It seemed like a perfect plan. Until, that is, New Mexico’s merciless drought sucked the life out of it.
In March, contractors hired by Santa Fe County harvested some 15,000 willow stalks growing in thick clumps along lower portions of the Santa Fe River.
The workers soaked the willows in water for five days — a move intended to give their roots a boost — and then transplanted them upstream as part of a long-running river reconstruction and trail project known as the Santa Fe River Greenway.
“We did the plantings [in March] so that the willows went in while they were still dormant and before they budded, which gives them their best chance of survival,” said Scott Kaseman, Santa Fe River Greenway project manager.
Over the course of two weeks, the thousands of willows, along with 142 cottonwood saplings, were planted along the banks of the usually dry riverbed between Frenchy’s Field and Siler Road, an area currently under construction as part of the greenway project.
“We were counting on an average year of snowpack to have our standard release [of water in the Santa Fe River], which can last for weeks sometimes,” Kaseman explained. “If there wasn’t that significant of a runoff, then as a backup, if we had a living water release, then we thought we could count on that.”
But what little snowpack that Santa Fe received in the mountains melted off rapidly this year, and the so-called “living river” releases may be more like a trickle.
“With target flows projected to be at the minimum level of 300 acre-feet, it seems unlikely that a significant amount of the target flows will reach the new plantings,” according to city documents.
Under the city’s Living River Ordinance, up to 1,000 acre-feet of water is scheduled to be released annually into the Santa Fe River from the reservoirs in the Santa Fe Municipal Watershed. But that depends on the availability of water, which is in short supply this year.
Now, the thousands of young trees are in peril — and city and county officials are grappling with how to give them enough water to develop healthy, extensive roots in the parched soil, which would increase their chances to survive.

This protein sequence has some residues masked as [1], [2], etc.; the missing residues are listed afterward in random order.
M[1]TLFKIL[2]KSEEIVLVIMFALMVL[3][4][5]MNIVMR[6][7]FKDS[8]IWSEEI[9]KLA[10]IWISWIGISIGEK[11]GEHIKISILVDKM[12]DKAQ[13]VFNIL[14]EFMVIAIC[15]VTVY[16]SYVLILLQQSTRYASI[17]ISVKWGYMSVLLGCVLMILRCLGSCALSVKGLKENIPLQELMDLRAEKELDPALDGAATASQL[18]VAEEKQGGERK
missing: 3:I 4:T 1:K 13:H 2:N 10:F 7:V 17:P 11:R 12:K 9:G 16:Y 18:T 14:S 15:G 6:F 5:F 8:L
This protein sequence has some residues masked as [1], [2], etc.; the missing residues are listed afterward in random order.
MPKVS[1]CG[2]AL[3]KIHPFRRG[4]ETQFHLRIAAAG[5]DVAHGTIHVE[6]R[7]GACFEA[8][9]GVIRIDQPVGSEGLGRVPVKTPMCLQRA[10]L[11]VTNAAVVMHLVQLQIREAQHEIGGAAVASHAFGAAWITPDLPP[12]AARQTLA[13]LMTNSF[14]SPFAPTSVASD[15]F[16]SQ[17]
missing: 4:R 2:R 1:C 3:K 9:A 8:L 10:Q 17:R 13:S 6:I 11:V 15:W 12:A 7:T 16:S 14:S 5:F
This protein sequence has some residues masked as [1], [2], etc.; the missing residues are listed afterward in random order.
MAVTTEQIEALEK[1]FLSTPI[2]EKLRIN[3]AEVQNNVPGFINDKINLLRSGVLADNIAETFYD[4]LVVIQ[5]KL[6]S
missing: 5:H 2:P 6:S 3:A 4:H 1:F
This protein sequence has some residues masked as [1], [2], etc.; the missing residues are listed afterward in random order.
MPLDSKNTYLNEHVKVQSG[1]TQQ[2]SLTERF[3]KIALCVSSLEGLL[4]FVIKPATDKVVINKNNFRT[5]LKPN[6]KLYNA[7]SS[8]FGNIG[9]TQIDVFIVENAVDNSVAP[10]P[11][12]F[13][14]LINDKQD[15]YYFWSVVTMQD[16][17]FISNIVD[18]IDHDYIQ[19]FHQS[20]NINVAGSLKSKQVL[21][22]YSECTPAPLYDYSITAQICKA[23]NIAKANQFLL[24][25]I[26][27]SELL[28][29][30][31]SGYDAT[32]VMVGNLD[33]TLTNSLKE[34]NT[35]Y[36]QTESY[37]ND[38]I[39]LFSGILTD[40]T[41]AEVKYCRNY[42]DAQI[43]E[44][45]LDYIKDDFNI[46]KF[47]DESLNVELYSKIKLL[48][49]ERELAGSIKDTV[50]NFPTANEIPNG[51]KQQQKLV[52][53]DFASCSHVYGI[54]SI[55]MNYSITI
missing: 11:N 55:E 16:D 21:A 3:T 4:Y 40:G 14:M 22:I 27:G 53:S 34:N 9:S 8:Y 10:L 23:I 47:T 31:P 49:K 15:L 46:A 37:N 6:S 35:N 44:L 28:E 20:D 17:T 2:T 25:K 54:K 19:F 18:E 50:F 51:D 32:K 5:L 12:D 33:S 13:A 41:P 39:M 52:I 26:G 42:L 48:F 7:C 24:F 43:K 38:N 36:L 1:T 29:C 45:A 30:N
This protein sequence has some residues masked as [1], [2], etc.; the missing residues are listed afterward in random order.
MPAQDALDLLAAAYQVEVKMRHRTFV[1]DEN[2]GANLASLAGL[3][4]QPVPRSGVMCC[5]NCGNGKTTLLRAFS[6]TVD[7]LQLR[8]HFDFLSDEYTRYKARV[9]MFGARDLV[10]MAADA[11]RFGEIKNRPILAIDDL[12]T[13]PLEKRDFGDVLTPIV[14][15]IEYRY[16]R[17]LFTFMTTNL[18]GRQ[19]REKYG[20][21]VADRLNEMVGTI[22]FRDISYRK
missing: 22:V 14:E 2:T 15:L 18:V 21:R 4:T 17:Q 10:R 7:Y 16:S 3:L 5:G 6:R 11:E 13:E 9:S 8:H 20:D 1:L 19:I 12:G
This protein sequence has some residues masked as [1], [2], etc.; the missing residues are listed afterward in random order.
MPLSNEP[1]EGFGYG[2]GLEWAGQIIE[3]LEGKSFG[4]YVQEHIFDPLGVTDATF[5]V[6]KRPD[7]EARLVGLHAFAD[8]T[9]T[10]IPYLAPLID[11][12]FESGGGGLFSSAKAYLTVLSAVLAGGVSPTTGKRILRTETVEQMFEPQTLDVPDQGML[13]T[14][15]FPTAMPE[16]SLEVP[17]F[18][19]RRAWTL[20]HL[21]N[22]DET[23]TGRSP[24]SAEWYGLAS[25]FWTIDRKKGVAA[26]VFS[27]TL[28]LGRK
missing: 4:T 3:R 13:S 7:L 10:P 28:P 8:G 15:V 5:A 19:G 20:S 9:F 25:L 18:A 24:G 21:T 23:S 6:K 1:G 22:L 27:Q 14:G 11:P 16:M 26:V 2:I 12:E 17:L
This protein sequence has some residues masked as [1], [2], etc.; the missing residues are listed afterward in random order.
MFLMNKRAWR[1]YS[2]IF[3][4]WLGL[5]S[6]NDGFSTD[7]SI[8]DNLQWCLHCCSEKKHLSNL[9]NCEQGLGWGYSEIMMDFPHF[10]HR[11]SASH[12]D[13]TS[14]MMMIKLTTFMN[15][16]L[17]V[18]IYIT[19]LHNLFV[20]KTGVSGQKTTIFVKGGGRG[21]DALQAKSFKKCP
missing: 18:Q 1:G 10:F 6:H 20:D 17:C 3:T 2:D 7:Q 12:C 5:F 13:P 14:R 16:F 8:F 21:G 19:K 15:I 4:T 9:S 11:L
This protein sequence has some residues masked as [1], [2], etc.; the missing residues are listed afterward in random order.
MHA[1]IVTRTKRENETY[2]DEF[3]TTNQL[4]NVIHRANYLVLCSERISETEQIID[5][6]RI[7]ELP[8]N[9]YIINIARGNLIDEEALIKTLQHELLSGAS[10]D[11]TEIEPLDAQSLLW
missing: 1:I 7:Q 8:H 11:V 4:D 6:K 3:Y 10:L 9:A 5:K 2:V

Earlier this year, the county asked the city to do a one-time pulse release on the Santa Fe River.
“Pulses are designed to mimic natural cycles,” said Melissa McDonald, the city’s river and watershed coordinator. “Since our river is somewhat controlled by releases, the pulse would mimic what happens in nature, so we would be sending increased flow of water downstream, which would effectively water the willows.”
But in the midst of a persistent drought, the city reluctantly rejected the county’s request.
“We had our hands tied with the fact that we have a bypass constraint [that restricts how much water can be released into the river], and we’re not even doing pulses this year,” McDonald said.
At the request of the county, the city explored other options, including using effluent water from the city’s wastewater treatment plant. But after evaluating the permitting required to use effluent, “it seems that the permitting would be too slow to allow this option to be timely,” according to city documents.
Another option: Tap into the city-owned Osage Well, which could deliver water to the river channel just upstream of the newly planted section of the river trail.
“I remember a couple of years ago, there was a fire upstream and then the rains came and it swept a whole bunch of debris and soot into the Rio Grande and we had to shut down the [Buckman Direct Diversion] for a number of days,” Councilor Chris Rivera, a former city fire chief, said at a recent Finance Committee meeting.
“If we ran into some situation like that where we’re running minimum capacity up at the reservoirs, BDD is down and we’re having to use all our wells, we’re in a world of hurt at that point,” he said.
City Councilor Signe Lindell and others questioned the wisdom of the county planting thousands of young trees during a drought.
“I’d like to have some more trees at my house, but I determined that we’re in a drought and that it wasn’t really prudent for me to plant trees,” Lindell said. “I would think that professionals would’ve maybe thought that through a little bit more.”
“I’ve been here 15 years and it’s as bad as I’ve seen in 15 years,” he said.
“We do have the contractor doing supplemental watering to get them through to the monsoons, but nothing can beat getting the channel bed soaked really well,” he said.
“The county already had the funding and design completed, so they went ahead and did the river restoration and trail construction,” Kaseman said. “But since the area is (now) within city limits, the city agreed to take over the maintenance and operation after the 12-month warranty period has taken place.”